Typically, the insurance company will cut a check early on and tell you they’ve done their part, that the rest of the bill is your responsibility.

Going back to our little scenario, the insurance company provided $300. You still owe $1,000 to the diagnostic center, or $700 net.

The key to reverse these out-of-network charges is to document what went wrong along the way.

Why were you sent to an out-of-network provider to begin with? Did anyone check your benefits beforehand? If so, why didn’t they notify you first? Why did the insurance company OK it?

If you were originally with a participating provider, and then sent out-of-network, you have a much stronger argument, as far as common logic is concerned.

After all, they should know if the providers they work with take a certain type of insurance. And this should be discussed or at least detected while making the appointments.

From there it really becomes a matter of the squeaky wheel getting the grease. You’ll have to state your case, present documentation, and let them know why you shouldn’t have to pay out-of-network charges.

If you’ve got a strong argument and provide plenty of pertinent information you should have a greater chance of reaching a positive resolution.

Unfortunately, dealing with health insurance companies and health care providers is a very bureaucratic and slow process.

You’ll likely need to complain and argue as you make your way up to higher and higher, more important contacts within the billing or health provider’s department.

Don’t give up though. It’s hard to fight for a reason (lots of money is at stake), but if you keep at it, they’ll more than likely settle. You’ll probably be offered the cash price first, which should be about 50% or more than the insurance price.

But don’t stop there – keep arguing for the price you would normally pay if the provider were in-network. It might help to mention that you’ll file a complaint. This usually gets noticed by higher-ups and leads to a quicker resolution.

Yes, it will be frustrating and time consuming, but if we’re talking about thousands of dollars, it should be worth your time.  Once you do settle on an amount, make sure it serves as payment in full and get it in writing!

Lastly, I’ll mention that there will be cases when individuals want to see a certain physician or specialist, or go to a certain medical center, even if it’s not covered.

While that may be your prerogative, be sure you understand the potential costs beforehand. Good luck!

Steps You Can Take to Protect Yourself Against Balance Billing

  • Ask if your doctor is a preferred provider and in-network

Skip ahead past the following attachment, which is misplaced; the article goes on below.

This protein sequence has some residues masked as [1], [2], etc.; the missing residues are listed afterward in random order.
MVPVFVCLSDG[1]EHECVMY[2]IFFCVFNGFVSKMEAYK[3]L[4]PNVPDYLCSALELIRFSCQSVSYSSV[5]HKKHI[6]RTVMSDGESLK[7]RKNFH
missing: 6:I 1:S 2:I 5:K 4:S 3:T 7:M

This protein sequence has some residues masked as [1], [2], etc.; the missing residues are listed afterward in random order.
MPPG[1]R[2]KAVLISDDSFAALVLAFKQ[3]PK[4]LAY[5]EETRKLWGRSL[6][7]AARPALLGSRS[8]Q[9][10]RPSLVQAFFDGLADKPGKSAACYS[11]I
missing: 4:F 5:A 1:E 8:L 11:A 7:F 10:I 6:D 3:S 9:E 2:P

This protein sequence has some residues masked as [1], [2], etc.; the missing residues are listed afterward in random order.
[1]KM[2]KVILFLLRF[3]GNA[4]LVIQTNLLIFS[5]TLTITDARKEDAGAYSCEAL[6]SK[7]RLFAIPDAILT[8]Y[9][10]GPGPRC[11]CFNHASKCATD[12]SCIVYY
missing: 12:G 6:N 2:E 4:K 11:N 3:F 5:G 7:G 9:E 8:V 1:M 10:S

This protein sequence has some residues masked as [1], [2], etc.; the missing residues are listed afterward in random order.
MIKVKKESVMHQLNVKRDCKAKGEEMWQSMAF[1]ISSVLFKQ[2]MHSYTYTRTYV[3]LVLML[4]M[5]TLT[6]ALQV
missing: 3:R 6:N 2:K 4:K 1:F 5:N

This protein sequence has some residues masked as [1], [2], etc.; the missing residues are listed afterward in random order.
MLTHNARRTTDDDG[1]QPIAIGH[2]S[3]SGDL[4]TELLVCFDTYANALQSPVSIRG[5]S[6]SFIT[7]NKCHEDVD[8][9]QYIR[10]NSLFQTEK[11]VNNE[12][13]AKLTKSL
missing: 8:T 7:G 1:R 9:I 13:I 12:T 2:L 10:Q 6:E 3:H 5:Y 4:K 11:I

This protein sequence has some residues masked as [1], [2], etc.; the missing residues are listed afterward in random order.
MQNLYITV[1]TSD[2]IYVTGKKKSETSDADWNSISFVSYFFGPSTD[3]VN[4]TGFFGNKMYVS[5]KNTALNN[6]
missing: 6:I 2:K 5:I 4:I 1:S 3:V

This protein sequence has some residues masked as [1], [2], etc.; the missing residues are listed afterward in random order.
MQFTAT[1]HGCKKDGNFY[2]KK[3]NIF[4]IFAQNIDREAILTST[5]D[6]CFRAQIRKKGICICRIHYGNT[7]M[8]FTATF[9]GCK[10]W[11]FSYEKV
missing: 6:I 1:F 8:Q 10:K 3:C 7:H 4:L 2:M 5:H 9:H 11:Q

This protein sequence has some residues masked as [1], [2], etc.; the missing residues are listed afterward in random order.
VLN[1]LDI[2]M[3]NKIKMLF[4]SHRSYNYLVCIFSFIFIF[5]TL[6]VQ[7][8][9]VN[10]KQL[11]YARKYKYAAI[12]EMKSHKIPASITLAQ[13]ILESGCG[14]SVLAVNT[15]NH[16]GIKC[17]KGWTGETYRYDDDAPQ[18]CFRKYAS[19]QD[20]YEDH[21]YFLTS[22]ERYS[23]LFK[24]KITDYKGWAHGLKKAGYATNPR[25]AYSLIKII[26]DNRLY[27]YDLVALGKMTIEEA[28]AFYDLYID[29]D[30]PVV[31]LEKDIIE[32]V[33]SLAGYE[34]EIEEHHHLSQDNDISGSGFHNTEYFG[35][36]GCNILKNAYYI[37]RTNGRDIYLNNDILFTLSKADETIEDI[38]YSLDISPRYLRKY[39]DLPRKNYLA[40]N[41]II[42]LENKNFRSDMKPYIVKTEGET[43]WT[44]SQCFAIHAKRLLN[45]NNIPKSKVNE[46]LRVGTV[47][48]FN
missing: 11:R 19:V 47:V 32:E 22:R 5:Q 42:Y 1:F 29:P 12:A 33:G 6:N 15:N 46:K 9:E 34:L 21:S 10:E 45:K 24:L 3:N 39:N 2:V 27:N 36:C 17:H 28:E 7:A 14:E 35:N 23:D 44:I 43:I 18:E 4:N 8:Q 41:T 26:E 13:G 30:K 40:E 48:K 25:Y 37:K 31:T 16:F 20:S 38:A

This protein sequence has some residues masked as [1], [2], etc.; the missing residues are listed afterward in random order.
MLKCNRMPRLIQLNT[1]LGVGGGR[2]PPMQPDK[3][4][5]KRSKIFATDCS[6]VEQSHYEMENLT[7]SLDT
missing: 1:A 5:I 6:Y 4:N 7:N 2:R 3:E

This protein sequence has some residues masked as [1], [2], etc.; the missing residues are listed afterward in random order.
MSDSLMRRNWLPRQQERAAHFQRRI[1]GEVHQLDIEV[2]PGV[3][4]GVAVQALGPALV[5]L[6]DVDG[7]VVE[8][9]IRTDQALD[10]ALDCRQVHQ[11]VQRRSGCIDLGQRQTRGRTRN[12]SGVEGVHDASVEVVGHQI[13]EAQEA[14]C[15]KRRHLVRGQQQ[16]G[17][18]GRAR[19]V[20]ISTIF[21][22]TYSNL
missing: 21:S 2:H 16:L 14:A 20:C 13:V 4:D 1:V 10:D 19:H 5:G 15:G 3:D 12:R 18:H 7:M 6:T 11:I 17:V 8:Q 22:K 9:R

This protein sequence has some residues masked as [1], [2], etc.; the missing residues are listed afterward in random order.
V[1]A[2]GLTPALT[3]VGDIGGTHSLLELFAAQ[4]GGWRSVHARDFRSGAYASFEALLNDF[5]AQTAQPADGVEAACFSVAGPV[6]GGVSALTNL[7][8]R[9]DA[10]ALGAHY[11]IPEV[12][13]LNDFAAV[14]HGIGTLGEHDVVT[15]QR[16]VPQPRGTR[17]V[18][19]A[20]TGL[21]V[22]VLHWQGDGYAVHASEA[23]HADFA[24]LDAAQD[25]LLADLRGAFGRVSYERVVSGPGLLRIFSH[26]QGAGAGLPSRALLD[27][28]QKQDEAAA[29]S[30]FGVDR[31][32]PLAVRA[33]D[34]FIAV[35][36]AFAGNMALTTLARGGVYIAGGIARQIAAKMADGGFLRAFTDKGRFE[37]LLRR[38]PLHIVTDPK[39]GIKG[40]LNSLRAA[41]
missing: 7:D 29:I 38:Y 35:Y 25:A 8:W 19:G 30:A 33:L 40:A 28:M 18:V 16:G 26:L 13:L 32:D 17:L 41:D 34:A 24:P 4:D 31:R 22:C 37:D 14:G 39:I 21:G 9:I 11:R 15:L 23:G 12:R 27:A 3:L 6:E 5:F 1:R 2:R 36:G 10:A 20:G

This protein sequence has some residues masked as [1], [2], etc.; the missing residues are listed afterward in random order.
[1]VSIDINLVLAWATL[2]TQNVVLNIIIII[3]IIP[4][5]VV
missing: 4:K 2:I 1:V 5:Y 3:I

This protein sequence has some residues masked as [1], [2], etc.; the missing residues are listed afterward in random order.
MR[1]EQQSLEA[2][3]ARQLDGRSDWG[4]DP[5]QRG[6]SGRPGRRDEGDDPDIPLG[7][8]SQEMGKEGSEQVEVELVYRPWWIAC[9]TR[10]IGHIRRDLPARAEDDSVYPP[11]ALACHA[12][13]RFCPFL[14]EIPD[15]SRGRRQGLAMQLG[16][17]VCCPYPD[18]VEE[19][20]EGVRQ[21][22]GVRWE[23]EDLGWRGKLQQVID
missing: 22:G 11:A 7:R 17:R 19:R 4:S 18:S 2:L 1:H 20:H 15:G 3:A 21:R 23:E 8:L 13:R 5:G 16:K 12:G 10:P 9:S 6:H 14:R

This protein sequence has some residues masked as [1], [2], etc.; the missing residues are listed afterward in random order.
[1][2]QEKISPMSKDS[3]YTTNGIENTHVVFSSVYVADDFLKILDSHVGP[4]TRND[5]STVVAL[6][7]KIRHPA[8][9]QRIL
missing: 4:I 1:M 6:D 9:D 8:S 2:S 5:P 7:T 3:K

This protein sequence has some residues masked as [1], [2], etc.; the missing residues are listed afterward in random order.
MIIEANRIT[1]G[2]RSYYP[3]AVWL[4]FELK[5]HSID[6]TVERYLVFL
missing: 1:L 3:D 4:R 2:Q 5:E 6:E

• Ask if associated providers/services are preferred and in-network
  • Search for providers from your health care provider’s website
  • If out-of-network, ask for all costs upfront
  • Get everything in writing every time
  • Know your heath plan’s benefits before you seek care
  • Know your state laws regarding heath insurance billing and limits
  • Make sure negotiated bills serve as payment in full
  • Filing complaints with department of insurance and/or health provider may motivate resolution

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  1. t.w.smith October 31, 2015 at 8:46 pm -

    My daughter entered a hospital in New Jersey while visiting our home. She needed emergency surgery for a gall bladder attack. She provided her medical coverage information at triage and was told she was covered. Later, when she received a bill, she realized she was out of network and was not covered. She has about $60,000.00 in medical bills she will never be able to pay. These are now in collections. When she entered the hospital she was in no shape to adequately check on her coverage. She relied on the hospital ( a good one) to give her the proper information. Now she is stuck. She also has over $100,000. 00 in school loans so it is an impossible situation. What can she do?

  2. Katie August 5, 2019 at 9:07 am -

    I had a emergency appendix removal surgery in March 2018, I was taken down emergent and was told the hospital accepted my insurance, so I assumed the surgeon accepted it as well. I am now stuck with a huge bill as I was not aware of this before I was taken down for the surgery. Does anyone have any suggestions for me as to what I should do.